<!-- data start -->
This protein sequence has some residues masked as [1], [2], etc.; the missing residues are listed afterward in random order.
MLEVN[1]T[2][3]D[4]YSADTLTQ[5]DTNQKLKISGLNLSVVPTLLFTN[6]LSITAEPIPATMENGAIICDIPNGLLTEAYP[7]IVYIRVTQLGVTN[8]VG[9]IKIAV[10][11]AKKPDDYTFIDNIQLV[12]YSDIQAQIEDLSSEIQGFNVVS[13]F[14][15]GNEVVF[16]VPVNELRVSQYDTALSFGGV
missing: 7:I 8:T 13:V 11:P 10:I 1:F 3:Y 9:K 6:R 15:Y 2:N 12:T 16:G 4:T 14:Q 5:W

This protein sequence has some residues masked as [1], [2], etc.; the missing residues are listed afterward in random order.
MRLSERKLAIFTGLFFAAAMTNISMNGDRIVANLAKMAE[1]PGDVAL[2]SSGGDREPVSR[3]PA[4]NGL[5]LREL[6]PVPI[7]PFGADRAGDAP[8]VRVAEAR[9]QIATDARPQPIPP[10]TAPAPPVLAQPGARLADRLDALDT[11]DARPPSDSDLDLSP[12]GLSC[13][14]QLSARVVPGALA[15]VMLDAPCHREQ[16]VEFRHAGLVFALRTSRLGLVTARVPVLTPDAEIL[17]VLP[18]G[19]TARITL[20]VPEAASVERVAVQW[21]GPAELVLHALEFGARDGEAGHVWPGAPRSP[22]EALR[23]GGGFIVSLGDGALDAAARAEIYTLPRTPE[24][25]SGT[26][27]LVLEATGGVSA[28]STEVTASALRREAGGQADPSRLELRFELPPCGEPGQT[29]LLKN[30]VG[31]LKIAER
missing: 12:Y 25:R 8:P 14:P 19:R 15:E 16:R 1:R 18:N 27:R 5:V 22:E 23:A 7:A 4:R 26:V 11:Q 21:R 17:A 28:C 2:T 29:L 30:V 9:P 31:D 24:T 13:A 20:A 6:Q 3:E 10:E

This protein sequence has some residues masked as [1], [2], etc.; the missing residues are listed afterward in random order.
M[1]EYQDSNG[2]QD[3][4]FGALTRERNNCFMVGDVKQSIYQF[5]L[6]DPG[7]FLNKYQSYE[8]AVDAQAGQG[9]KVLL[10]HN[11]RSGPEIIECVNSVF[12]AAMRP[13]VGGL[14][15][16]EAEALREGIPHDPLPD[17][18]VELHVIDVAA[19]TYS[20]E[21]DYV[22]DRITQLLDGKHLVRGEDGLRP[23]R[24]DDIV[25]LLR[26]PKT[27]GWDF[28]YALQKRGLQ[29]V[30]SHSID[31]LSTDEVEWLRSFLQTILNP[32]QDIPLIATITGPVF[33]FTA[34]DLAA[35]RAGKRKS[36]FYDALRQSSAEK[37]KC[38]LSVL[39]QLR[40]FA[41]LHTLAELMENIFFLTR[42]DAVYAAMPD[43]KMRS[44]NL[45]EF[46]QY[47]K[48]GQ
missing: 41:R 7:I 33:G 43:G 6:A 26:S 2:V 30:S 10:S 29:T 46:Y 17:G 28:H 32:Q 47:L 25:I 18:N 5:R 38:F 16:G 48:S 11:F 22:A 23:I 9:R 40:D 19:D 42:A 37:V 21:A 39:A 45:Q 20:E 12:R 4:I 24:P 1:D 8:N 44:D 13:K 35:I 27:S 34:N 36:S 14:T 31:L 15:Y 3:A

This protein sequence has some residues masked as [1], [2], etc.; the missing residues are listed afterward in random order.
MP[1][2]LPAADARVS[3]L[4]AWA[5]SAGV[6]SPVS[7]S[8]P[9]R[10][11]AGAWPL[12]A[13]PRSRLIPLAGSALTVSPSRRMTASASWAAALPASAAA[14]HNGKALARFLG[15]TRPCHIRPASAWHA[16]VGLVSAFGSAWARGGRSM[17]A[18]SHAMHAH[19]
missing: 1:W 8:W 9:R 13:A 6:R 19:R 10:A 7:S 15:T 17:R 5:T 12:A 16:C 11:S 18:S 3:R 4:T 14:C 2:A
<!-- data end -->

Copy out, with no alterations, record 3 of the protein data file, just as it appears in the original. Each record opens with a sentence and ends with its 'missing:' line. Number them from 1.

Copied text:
This protein sequence has some residues masked as [1], [2], etc.; the missing residues are listed afterward in random order.
M[1]EYQDSNG[2]QD[3][4]FGALTRERNNCFMVGDVKQSIYQF[5]L[6]DPG[7]FLNKYQSYE[8]AVDAQAGQG[9]KVLL[10]HN[11]RSGPEIIECVNSVF[12]AAMRP[13]VGGL[14][15][16]EAEALREGIPHDPLPD[17][18]VELHVIDVAA[19]TYS[20]E[21]DYV[22]DRITQLLDGKHLVRGEDGLRP[23]R[24]DDIV[25]LLR[26]PKT[27]GWDF[28]YALQKRGLQ[29]V[30]SHSID[31]LSTDEVEWLRSFLQTILNP[32]QDIPLIATITGPVF[33]FTA[34]DLAA[35]RAGKRKS[36]FYDALRQSSAEK[37]KC[38]LSVL[39]QLR[40]FA[41]LHTLAELMENIFFLTR[42]DAVYAAMPD[43]KMRS[44]NL[45]EF[46]QY[47]K[48]GQ
missing: 41:R 7:I 33:G 43:G 6:A 26:S 2:V 30:S 10:S 29:T 46:Y 17:G 28:H 32:Q 47:L 25:I 18:N 5:R 38:F 16:G 48:S 11:F 22:A 23:I 9:R 40:D 19:D 42:A 37:V 21:A 39:A 45:Q 20:E 12:R 4:I 24:P 1:D 8:N 44:D 13:K 35:I 27:S 34:N 36:S 14:T 31:L 15:Y 3:A